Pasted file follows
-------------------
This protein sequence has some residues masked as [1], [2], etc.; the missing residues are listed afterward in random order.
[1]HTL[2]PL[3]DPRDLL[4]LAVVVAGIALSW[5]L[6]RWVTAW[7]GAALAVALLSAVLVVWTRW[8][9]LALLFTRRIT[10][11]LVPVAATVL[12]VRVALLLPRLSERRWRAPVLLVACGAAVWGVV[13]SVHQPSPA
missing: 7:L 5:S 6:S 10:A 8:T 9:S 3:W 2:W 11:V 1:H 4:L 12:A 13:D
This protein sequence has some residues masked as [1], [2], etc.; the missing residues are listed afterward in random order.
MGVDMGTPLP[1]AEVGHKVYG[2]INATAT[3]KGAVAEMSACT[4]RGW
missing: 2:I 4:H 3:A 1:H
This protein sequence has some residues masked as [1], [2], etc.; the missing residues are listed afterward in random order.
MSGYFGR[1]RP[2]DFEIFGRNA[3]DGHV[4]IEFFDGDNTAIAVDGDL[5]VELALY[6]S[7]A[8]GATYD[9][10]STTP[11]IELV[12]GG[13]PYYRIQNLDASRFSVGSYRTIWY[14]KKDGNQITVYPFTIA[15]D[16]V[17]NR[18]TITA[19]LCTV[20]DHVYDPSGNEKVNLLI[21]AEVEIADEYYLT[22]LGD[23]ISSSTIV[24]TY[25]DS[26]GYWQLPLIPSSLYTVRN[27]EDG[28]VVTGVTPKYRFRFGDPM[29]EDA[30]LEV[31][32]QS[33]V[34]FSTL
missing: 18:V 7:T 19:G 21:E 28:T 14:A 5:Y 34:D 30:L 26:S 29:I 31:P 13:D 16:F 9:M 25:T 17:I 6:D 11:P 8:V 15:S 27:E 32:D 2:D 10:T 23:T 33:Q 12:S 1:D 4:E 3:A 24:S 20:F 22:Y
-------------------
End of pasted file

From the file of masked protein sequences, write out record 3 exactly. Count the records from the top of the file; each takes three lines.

This protein sequence has some residues masked as [1], [2], etc.; the missing residues are listed afterward in random order.
MSGYFGR[1]RP[2]DFEIFGRNA[3]DGHV[4]IEFFDGDNTAIAVDGDL[5]VELALY[6]S[7]A[8]GATYD[9][10]STTP[11]IELV[12]GG[13]PYYRIQNLDASRFSVGSYRTIWY[14]KKDGNQITVYPFTIA[15]D[16]V[17]NR[18]TITA[19]LCTV[20]DHVYDPSGNEKVNLLI[21]AEVEIADEYYLT[22]LGD[23]ISSSTIV[24]TY[25]DS[26]GYWQLPLIPSSLYTVRN[27]EDG[28]VVTGVTPKYRFRFGDPM[29]EDA[30]LEV[31][32]QS[33]V[34]FSTL
missing: 18:V 7:T 19:G 21:E 28:T 14:A 5:Y 34:D 30:L 26:S 29:I 31:P 13:D 16:F 9:M 25:T 17:I 6:D 11:P 8:V 15:S 27:E 32:D 2:D 10:T 23:T 33:Q 12:S 1:D 4:E 3:A 24:S 20:F 22:Y